WASHINGTON — There's a new cadence to President Barack Obama's musings about Congress: Why can't House Republicans be more like their mates in the Senate?
As Obama presses his economic agenda across the country, he's playing one chamber against the other, hoping Americans will hear his calls for compromise and conclude it's not his fault almost nothing is getting done in Washington.
Call it a congressional two-step: Praise Senate Republicans for modest displays of cooperation, then contrast them with House Republicans, whom Obama has started describing as stubborn saboteurs. It's a theme Obama has used repeatedly to bolster his argument that he's the one acting reasonably as he prepares for clashes this fall with Congress, whose relations with Obama have always been notoriously strained.
"A growing number of Republican senators are trying to get things done," Obama said Tuesday as he unveiled a new fiscal proposal in Chattanooga, Tenn.
Days earlier, Obama accused the House GOP of risking another financial crisis by issuing ultimatums over the debt ceiling and government funding.
"We've seen a group of Republicans in the House, in particular, who suggest they wouldn't vote to pay the very bills that Congress has already racked up," Obama said. "That's not an economic plan. That's just being a deadbeat."
Obama has reason to be cautiously optimistic about the Senate, which passed a far-reaching immigration overhaul Obama sorely sought with bipartisan support and struck a deal over Obama's nominees that has led to a flurry of confirmations after months of logjam. A number of prominent GOP senators have also criticized a Republican plan to threaten a government shutdown unless funding is cut off for Obama's health care law.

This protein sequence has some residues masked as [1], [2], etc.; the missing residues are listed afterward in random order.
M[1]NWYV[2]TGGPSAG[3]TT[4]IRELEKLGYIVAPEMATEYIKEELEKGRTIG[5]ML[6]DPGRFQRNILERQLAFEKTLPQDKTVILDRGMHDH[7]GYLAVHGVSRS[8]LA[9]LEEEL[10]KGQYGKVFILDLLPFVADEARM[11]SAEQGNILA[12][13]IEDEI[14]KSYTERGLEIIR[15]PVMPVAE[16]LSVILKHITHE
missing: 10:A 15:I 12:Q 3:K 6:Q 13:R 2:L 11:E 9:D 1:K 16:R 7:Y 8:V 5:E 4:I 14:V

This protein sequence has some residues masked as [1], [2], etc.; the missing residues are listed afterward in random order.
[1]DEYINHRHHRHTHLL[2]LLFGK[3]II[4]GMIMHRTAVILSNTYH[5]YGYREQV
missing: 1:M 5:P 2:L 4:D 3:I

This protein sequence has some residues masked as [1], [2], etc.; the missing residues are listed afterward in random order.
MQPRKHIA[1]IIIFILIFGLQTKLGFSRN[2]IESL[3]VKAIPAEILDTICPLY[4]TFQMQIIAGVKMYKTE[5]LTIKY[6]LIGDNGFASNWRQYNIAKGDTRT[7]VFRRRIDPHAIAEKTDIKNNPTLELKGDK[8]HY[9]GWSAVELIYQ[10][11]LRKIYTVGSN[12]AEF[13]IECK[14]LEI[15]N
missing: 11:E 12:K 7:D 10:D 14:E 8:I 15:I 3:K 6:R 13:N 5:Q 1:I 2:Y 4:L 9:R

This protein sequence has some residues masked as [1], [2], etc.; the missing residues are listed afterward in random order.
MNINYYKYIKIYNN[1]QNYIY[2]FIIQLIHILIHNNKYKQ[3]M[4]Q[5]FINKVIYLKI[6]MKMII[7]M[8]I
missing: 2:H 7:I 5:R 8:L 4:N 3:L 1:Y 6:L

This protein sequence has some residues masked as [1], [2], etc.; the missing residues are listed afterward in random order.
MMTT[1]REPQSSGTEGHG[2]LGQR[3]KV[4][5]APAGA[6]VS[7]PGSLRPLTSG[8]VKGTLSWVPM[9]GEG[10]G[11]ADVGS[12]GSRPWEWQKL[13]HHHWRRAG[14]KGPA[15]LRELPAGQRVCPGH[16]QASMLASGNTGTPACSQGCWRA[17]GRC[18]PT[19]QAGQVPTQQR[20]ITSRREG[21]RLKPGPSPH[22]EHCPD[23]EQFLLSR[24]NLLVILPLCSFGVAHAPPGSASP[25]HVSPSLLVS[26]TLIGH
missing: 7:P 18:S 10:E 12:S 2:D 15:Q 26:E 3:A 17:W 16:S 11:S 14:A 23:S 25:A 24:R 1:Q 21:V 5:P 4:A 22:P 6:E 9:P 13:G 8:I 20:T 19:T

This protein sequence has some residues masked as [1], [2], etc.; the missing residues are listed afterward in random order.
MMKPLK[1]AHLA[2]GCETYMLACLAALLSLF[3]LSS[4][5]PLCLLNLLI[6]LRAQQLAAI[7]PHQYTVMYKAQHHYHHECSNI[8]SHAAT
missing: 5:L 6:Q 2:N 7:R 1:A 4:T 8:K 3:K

But even in the Senate, there's skepticism about Obama's intentions. Sen. Jeff Sessions, R-Ala., said Obama's contrasting tone about the House and Senate amounts to a divide-and-conquer strategy that calls into question the White House's outreach.
"These discussions have been going on for five years and no agreements have been reached yet," Sessions said. "It could be the president is playing the Senate like a fiddle."
On most issues — including pressing tax and spending matters — Senate and House Republicans are unified in their opposition. There was no telling Republicans apart Tuesday, for instance, as they panned a corporate tax cut and jobs spending package the White House had portrayed as a concession to Republicans — who oppose using tax revenue to support more spending. That proposal will be among the topics Obama discusses Wednesday when he meets separately with House and Senate Democrats.
For a president who vowed to change Washington and bust through gridlock, peeling off a handful of votes on immigration and nominees is hardly a case study in government by consensus. In fact, when Obama persistently knocks House Republicans, it only seems to reinforce that he's unlikely to get any major legislation through the House in his final years.
Senators, who represent statewide constituencies, may have fewer misgivings about working with Obama, and in recent weeks Obama's top aides, including his chief of staff and budget director, have held regular meetings with some Senate Republicans that both sides describe as productive and affable.
In the House, where most members come from lopsided districts that overwhelmingly favor or oppose the president, there's even less middle ground to navigate. In fact, White House aides say it would be counterproductive to cozy up to House Republicans, who need to prove they're actively fighting Obama's agenda lest they face a primary challenge from someone more conservative.
"They worry they'll face swift political retaliation for cooperating with me," Obama said last week in Galesburg, Ill.
Brendan Buck, a spokesman for House Speaker John Boehner, R-Ohio, said leaders want Obama more engaged with the GOP rank and file. He said Republicans perceive Obama's recent speeches as an attempt to get his head in the game for upcoming fights rather than a genuine attempt to move forward on policy.
So with prospects dim for striking deals with the House on his second-term priorities, Obama has settled for what he can accomplish: encouraging deal-making in the Senate in hopes it pressures the House and making the argument that if progress fails to materialize, it's Republicans' fault.
"Don't underestimate the deep ideological difference of opinion between the president and most of my colleagues on the Republican side," said Sen. Marco Rubio, R-Fla., one of the immigration bill's chief supporters. On other issues, "I don't think there's going to be a lot of progress as long as he insists that government spending is the source of prosperity."